3rd Year Guidance
- The Subject Choice Presentation is delivered by the Guidance Counsellors to all 3rd Year classes.
All students receive a subject booklet.
The Cambridge Occupational Analysis set of Aptitude Tests is administered to all 3rd Year Classes at the start of the 2nd Term by the Guidance Counsellors.
Aptitude test results are given to students in small groups
Links to subject choice are discussed.
Students are given the option of meeting the Guidance Counsellor 1 to 1 to discuss test results and /or subject choice.
The Information Evening and Presentation to all Parents of 3rd Year Students is organised and facilitated by the Guidance Counsellors.
Subject Teachers from Senior Cycle are scheduled by the Guidance Counsellors to talk to all 3rd Year classes about their individual subject area and particular aptitudes required.
3rd Year Subject Choice Forms are delivered to all classes
Option bands are created in consultation with management
The Guidance Counsellors liaise with 3rd Year SPHE Teachers on Study Skills and individual student needs during the school year as per parental/teacher requests.
Effective Study skills
When exams are looming, everyone needs good study habits. Try to develop the habit of studying over a period of time and it will become as natural as breathing!
But don’t put it off, get started today!
- Draw up a study timetable and a subject/topic hot list. Aim to have a clear target of what you want to achieve.
- Get organised-Notes, books, everything related to a subject must be in order, including past essays and assignments.
- Try using a different colour storage box for each subject
- Stick to a consistent daily routine of study using 30-40 minutes blocks of study with brief 5 minutes rest periods to relax, stretch, let go.
- Follow daily routines such as studying at the same time each day and in the same place, with distractions switched off or removed.
- Exam classes should do three hours a night (inc. homework) and at least 8 hours over the weekend period
- Always study actively-not just reading but making notes, using spider-graphs , mind maps any visual means to help memory and understanding
- Self-test as you go along. Revision is an ongoing process, not just a priority in the days before exams.
- Revise with the exam in mind. Know the format of each exam paper , the number of questions and time . Practice answering questions in the time allowed. Ask for help from your teachers on how best to answer exam questions in each subject.
- Study sample questions set by teachers (as well as previous exam questions) to ensure that the material you are learning can be applied to the types of questions that come up in exams
- Above all: don’t spend days drawing up elaborate plans. Find out what you have to do, how to do it, and then do it!
Dealing with Exam related Stress
Stress can affect a person mentally socially or physically. Some typical symptoms are exhaustion, loss of or increase in appetite, headache, sleeplessness, feelings of anxiety and fear about the future.
- Remember that some stress is normal but too much stress can damage your ability to concentrate and perform in an exam.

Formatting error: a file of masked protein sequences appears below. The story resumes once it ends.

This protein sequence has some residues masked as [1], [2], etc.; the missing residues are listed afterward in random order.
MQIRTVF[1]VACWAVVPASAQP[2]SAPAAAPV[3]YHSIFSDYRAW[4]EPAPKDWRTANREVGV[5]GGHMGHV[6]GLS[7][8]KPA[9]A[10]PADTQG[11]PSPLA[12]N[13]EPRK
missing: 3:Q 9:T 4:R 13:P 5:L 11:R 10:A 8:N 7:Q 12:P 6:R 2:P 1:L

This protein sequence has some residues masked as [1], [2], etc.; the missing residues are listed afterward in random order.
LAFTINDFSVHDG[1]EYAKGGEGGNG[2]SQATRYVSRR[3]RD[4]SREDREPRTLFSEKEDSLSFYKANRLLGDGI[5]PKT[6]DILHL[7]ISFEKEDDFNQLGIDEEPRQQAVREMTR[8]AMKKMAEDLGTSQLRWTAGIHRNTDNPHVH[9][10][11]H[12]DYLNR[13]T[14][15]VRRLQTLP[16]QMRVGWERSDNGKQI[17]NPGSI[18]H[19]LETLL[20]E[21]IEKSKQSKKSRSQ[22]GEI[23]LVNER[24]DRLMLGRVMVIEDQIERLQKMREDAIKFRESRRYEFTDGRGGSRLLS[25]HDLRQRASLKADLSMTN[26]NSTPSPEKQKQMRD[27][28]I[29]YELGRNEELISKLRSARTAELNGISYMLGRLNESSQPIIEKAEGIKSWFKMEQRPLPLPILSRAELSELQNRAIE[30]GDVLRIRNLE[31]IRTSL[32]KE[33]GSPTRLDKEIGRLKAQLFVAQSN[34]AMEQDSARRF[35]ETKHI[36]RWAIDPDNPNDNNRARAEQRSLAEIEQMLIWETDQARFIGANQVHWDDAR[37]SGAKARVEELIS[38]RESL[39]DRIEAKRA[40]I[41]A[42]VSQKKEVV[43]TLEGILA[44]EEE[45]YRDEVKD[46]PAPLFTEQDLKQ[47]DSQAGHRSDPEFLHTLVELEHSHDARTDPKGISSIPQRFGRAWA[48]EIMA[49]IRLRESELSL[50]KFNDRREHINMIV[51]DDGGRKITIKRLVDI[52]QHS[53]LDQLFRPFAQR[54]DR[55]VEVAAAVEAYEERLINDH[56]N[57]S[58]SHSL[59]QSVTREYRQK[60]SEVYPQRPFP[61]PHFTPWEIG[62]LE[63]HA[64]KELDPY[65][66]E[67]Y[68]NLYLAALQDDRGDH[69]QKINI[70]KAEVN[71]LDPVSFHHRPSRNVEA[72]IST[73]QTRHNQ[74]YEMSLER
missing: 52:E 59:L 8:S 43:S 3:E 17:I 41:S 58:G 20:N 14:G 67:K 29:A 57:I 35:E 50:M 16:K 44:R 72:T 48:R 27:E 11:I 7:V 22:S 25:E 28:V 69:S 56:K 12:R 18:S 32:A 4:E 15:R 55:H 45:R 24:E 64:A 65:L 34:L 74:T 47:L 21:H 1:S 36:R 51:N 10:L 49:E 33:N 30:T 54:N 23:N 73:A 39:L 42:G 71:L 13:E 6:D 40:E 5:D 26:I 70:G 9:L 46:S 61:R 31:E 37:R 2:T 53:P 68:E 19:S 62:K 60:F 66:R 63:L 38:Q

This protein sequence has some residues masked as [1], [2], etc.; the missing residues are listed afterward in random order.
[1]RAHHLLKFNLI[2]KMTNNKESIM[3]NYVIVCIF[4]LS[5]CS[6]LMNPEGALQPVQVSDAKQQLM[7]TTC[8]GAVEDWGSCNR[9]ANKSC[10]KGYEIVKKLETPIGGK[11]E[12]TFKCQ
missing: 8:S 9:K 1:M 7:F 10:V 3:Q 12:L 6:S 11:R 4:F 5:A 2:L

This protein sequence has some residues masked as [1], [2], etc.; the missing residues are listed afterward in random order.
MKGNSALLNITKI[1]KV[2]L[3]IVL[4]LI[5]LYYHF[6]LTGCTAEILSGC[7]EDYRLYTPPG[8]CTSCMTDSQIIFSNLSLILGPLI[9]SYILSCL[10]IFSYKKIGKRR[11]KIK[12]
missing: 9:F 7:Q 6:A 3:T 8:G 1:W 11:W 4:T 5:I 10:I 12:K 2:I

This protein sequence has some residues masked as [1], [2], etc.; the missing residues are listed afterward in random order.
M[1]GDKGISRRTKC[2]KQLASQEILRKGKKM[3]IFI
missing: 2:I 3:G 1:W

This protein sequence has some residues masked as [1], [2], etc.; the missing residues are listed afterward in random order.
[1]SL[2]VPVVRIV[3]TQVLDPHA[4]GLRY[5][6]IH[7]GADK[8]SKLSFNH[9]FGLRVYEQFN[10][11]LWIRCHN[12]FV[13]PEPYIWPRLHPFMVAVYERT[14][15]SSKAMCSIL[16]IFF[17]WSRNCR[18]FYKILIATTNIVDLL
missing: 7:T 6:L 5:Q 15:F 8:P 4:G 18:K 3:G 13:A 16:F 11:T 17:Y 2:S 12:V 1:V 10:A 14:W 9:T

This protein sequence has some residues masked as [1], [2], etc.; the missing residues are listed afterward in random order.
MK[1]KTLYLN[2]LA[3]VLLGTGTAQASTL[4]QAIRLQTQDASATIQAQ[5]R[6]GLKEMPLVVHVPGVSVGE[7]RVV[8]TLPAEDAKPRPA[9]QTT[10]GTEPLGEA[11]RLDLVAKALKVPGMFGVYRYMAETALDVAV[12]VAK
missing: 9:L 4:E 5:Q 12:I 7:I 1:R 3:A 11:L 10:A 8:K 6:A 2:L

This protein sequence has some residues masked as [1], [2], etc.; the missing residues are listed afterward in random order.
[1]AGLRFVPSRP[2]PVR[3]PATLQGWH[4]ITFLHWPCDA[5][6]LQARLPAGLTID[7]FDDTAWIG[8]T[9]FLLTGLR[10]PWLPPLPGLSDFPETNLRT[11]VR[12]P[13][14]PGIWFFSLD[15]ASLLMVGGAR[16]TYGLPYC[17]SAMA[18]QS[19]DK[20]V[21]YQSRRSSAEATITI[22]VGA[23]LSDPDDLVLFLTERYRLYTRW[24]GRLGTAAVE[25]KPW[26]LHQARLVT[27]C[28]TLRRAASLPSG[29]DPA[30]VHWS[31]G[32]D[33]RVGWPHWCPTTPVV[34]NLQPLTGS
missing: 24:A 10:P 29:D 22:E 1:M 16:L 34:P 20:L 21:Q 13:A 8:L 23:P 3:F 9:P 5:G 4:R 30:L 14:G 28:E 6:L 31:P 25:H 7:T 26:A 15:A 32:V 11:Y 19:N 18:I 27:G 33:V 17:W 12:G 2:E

- Be realistic. Take studying seriously and try to do your best, but don’t set yourself crazy goals like “600 points or I’m not happy” or “Four A’s is what I want”. If you set the standards very high, you’re putting yourself under massive stress. Look at the results you need for what you want to do and aim for this.
- If you’re having problems studying, ask for help. Talk to a teacher or Guidance Counsellor about it.
- Don’t leave yourself without time to study. If it’s too late for that and you’re cramming, then listen to your body and rest when you need to. Otherwise you’re risking burn out.
- Don’t panic before the exam. Stay away from anyone who is stressing loudly or revising frantically, they’ll only make you feel nervous too.
- Try to keep things in perspective. Grades are not a measure of your value as a human being, nor do they measure intelligence or creativity.
- It’s useful to learn a “relaxation response” to calm you down when you are stressed. You start by finding a quiet place where you can lie down. Then you focus on getting comfortable, slowing down your breathing, letting all your muscles go floppy and relaxed, and thinking about being in a really calm place like lying on a beach in the sun with no worries, or taking a long soak in the bath. This imaginary calm place is your mental refuge. Imagine lots of details – the sounds, the smells, the sensations, etc. Then practice ‘going there’ in your mind for just a few seconds every day, so it will be easy to do when you are really stressed.
Stress Reduction Tips for Students
- Try not to let things pile up by doing a bit every day.
- Take time out to do the things you enjoy.
- Take regular meals and eat enough nutritious food and complex carbohydrates
- Cut down on tea and coffee intake.
- Get some exercise -even a 20 minutes brisk walk or some dancing in your bedroom!
- Don’t work right up to bedtime. Take some time to chill out before you put the head down.
- Write down your worries – they may not seem so bad.
- Don’t use drink,drugs or tobacco to relieve stress – they make it worse.
- Don’t try to be perfect all the time – the best you can do in the time available is fine.
- Have a laugh with some friends – aren’t we supposed to be having fun?!
- Get lots of sleep – problems always seem worse when you’re over-tired.
- Make a tape with all your favourite songs – try to avoid depressing ones!
- Go for a long walk by yourself to clear your head.
If exam stress is getting you down, you can talk to your Guidance Counsellor.